Robert Kyagulanyi Ssentamu, known as Bobi Wine, was born in Mpigi District in Uganda on 12th February 1982. He grew up in the Kamwokya slums in the northeast part of Kampala. His mother was a nurse and his father a farmer.
Bobi is a singer, musician, actor and activist. He has campaigned for hospitals sanitization, malaria prevention, refugees’ rights and children education. His songs are known as “peaceful protest” and “edutainment” (a mix between education and entertainment), focusing on the struggles of low income earners in Uganda’s ghettos and calling upon young people to join politics and change their country’s destiny. He is married to Barbara Kyagulanyi, known as Barbie, with whom he has four children.
In June of last year, he entered the political arena upon winning the Kyaddondo East district parliamentary by-election. Bobi defeated two other candidates (one from the ruling National Resistance Movement (NRM) party, the other from the main opposition party known as the Forum for Democratic Change (FDC) with over 70% of the vote. In his first statement as an MP, Bobi told the BBC that he represented a new generation: “I am going to stand up for issues. I’m here to give young people confidence”. He instantly became a voice for Uganda’s youth in the nation’s less-than-democratic political system.
Both his characteristic enthusiasm for democratic discourse and the popularity that he had earned from his prior artistic and philanthropic endeavours successfully endured the transition to politics. These assets of his found new purpose in his persistent criticism of the long-ruling President Yoweri Museveni’s administration, which he has rightly attacked as an administration built and maintained by unconstitutional means since reaching office.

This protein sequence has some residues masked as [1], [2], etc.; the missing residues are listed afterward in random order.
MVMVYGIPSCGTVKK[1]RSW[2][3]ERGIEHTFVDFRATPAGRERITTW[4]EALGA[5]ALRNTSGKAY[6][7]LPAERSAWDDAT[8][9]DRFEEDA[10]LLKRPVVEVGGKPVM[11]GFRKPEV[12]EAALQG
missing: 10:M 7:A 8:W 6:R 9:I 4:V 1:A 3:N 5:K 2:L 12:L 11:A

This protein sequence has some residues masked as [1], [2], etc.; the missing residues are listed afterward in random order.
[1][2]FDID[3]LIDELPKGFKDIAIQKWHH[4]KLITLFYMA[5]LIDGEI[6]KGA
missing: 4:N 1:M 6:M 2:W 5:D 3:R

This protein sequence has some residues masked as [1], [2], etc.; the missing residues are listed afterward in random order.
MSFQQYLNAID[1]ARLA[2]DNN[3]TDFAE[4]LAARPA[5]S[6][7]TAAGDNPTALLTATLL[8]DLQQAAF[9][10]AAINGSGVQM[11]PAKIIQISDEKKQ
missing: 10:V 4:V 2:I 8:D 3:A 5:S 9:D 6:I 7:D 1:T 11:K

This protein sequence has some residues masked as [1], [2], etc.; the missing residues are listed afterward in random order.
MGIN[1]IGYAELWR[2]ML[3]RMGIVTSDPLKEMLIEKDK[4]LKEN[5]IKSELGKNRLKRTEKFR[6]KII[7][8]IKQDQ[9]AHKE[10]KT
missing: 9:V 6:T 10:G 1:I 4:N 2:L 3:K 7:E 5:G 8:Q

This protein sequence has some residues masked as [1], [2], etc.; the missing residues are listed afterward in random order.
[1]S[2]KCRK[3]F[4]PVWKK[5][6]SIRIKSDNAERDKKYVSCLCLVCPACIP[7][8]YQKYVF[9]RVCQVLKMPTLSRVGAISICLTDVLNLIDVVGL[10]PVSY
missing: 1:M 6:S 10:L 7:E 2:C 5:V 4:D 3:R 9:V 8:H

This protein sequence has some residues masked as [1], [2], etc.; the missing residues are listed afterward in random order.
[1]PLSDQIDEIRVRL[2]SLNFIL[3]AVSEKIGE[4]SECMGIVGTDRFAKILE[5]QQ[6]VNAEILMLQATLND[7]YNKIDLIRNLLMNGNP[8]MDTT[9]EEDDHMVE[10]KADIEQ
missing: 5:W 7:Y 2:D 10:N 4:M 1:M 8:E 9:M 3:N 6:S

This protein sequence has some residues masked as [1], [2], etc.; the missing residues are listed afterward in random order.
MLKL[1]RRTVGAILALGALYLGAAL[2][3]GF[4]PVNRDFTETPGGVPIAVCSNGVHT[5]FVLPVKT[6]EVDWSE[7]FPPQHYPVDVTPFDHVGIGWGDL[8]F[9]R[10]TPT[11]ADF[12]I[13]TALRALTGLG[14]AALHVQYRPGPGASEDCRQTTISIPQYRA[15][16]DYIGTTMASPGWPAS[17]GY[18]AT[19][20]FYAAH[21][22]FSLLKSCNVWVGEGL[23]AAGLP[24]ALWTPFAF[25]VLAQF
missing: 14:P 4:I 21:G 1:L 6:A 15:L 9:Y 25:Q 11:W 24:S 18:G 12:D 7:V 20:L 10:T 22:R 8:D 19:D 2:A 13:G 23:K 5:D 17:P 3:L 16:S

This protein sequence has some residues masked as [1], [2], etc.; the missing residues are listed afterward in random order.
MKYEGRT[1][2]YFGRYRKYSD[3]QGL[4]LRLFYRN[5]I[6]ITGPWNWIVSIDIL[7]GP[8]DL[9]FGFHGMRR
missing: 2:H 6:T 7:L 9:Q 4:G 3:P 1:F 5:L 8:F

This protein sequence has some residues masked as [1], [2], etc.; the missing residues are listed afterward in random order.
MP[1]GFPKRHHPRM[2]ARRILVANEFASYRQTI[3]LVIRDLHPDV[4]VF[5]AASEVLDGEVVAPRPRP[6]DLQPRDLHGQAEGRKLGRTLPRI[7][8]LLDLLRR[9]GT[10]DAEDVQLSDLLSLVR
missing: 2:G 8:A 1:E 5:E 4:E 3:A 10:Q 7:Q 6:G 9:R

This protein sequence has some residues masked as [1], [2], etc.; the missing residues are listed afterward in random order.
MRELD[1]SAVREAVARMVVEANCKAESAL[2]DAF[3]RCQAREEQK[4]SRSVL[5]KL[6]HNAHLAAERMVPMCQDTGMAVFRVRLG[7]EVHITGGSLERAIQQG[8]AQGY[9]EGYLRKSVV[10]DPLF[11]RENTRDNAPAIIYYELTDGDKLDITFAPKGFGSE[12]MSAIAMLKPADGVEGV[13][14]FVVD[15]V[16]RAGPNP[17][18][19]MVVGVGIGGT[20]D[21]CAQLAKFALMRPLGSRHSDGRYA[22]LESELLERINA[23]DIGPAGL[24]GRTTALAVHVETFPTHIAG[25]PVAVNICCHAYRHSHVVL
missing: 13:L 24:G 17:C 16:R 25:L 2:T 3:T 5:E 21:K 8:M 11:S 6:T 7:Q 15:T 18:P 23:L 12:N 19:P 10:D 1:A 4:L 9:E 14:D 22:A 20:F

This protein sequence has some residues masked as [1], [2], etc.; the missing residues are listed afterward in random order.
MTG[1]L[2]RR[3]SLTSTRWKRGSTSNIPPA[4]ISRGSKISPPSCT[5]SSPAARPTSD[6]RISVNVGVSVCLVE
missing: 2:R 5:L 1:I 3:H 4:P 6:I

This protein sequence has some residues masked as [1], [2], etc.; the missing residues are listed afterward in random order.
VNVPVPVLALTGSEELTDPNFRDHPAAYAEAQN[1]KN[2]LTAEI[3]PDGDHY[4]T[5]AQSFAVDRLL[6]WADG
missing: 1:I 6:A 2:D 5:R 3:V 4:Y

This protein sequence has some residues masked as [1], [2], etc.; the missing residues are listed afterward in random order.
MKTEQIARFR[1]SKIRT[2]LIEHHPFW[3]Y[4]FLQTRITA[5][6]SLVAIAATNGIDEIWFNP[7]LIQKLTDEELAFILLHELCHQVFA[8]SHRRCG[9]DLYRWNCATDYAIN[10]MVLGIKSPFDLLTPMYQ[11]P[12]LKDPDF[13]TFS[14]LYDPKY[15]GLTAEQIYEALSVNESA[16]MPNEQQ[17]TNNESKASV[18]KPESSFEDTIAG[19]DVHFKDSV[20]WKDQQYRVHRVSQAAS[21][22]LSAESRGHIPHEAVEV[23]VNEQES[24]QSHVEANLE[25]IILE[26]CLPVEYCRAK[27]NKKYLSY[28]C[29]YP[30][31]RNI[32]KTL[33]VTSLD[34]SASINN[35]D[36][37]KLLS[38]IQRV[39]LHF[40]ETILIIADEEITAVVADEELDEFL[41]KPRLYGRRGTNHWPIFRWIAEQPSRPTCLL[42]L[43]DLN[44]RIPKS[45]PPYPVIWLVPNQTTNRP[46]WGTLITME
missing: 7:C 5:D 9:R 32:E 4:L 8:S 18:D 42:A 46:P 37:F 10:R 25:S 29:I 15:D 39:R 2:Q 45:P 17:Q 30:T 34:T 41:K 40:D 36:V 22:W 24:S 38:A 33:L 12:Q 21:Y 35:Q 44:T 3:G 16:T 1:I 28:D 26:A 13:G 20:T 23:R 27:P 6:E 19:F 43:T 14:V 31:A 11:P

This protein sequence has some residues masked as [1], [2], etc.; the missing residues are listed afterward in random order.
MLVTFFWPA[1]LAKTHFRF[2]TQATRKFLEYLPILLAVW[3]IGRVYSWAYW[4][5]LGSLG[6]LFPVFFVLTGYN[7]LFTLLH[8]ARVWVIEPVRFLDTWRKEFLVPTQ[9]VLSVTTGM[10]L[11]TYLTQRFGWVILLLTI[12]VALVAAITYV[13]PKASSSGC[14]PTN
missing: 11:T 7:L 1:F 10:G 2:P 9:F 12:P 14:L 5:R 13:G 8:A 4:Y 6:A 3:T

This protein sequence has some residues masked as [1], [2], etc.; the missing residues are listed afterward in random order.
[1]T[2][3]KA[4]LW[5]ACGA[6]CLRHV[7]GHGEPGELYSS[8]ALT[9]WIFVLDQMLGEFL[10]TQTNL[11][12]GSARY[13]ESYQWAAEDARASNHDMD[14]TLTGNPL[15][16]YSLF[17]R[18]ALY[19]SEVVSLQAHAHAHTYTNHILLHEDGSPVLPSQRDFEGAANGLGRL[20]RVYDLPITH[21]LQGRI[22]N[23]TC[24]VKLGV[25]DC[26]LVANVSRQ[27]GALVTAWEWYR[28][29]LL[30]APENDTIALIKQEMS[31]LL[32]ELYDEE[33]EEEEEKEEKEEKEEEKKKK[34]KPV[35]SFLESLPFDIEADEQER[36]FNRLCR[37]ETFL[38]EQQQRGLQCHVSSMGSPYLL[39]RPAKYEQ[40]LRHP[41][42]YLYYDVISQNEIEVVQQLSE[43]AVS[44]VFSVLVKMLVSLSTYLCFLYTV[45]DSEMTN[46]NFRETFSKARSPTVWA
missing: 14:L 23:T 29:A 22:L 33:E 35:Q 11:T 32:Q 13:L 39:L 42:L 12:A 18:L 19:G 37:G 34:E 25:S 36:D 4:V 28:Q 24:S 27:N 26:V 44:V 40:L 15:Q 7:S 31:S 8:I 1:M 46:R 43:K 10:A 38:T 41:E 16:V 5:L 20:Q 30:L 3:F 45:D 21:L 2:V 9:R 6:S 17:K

But the same sharp-tongued rhetoric and bold opposition that won him the public’s favor in last summer’s by-election drew equal attention from political opponents and state security forces alike.
On the morning of August 14, 2018, Bobi was placed under arrest by SFC officers who raided and forcibly entered his hotel, ostensibly detaining him for “obstructing a motorcade.” He was then later handed over to military custody, while charges were changed to illegal possession of a firearm (though this would be a civil case). During his time in detention, Bobi was subjected to severe beatings and torture, breaking his ribs, and given multiple injections. The court martial would later drop their gun charges on August 23, and Bobi was then re-arrested by police on charges of treason.
His legal team and supporters maintain that Bobi Wine is a victim of extreme political persecution and abuse by the Ugandan authorities.
- Robert Kyagulanyi Ssestamu, known as Bobi Wine, grew up in the Kamwokya slums in Kampala, Uganda.
- Bobi is married to Barbara Kyagulanyi, known as Barbie, with whom he has four children.
- He is a singer, musician, actor, activist and politician.
- Bobi Wine has won several awards, such as the prestigious HiPipo Music Award (HMA) and Pearl Of Africa Music Award.
- Bobi is a Member of Parliament for Kyadondo East Constituency.
- In 2014, Wine was appointed a Save the Children Ambassador for their EVERY ONE Campaign, and joined a team of 14 Ugandan artists who recorded a special song and video about maternal and child health.
- Following the 2016 election, Bobi released the song “Situka,” which challenges Ugandans to do something about corruption and injustice in their country.
- His appeal to the youth caused the state to attempt to rein him in, at one point banning his music shows and trying to dictate what he could and couldn’t sing.
- In September 2017, President Museveni’s ruling party introduced a bill in Parliament seeking to amend the Constitution and remove the 75-year age limit for one to run for the presidency. Bobi opposed it and alongside other MPs, he was subsequently violently arrested and detained.
- In April 2018, he graduated with a Diploma in Legal Practice from the Law Development Centre in Kampala. By pursuing legal studies, Bobi believes that he will use that knowledge to defend the less privileged whether in the courtroom or elsewhere.